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Your guide to Loch Lomond and The Trossachs National Park

Loch Ard is about 3 mile long and averages just under 0.5 mile wide with a much wider part at the western end.

Loch Ard is about 4 miles west of Aberfoyle on the narrow B829 road leading to Inversnaid and Stronachlachar . The loch is in three parts separated by narrower channels. The loch is the source of the River Forth. On the west side, in the forest are miles of cycle tracks and footpaths around Loch Ard and a sculpture trail forms part of the routes in the forest.

Taking the three parts of Loch Ard, from east to west, the first two parts look comparatively small but interesting and are at their best in Spring and Autumn. The third part is much larger and offers extensive views over the water to the mountains between Loch Ard and Loch Lomond.

A little way west of Aberfoyle on a narrow winding country road is the small village of Milton. A left turn at Milton leads past an old mill to a car park giving access to forest trails and cycle routes.

Many of the forest trails were created for timber operations and can go on for miles before coming to a dead end, forcing you to re-trace your steps. Avoid this by making sure you have the appropriate map(s) with you and know how to use your map with a compass.

If you stay on the main road at Milton, within a few hundred yards you get your first glimpse of Loch Ard at Dundarroch where a small jetty with a view up the first part of Loch Ard to Ben Lomond often stops visitors in their tracks - although there is no-where to park a car. On a calm evening at sunset, the views here - and photos - can be astounding.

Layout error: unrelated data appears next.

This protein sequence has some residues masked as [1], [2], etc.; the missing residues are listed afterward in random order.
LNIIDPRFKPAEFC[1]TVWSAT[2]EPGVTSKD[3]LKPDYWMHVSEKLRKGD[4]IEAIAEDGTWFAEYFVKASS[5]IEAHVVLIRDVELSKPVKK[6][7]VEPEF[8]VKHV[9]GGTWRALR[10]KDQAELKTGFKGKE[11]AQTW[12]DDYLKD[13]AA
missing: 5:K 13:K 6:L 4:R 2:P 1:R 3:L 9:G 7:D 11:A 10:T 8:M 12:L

A little further on there are some very photogenic boathouses although these are seen to best effect from the south shore.

For a short way the road leaves the lochside but when you next see the loch there is a small space where you can park for yet another astounding view looking toward Ben Lomond. Unfortunately a high wire fence here restricts access to the best vantage points.

After following the lochside road for a little over a mile you reach Kinlochard village - a resort here offers some indoor sporting facilities whilst an outdoor activity centre provides a range of activities; sailing, kayaking, quadbiking, climbing and abseiling.

Just beyond Kinlochard a wide track leads of to the left providing further access to the forest walks and cycleroutes.

On the South side of Loch Ard there are several islands, including one with a castle ruin on it. This is Murdoch's Castle which is also known as Dundochill. It is said to be built by Murdoch, Duke of Albany, uncle of James 1st of Scotland, or by his ancestors. It is thought to have been built in the early 15th century. It is only accessible by water, and is a popular landing point for canoeists.

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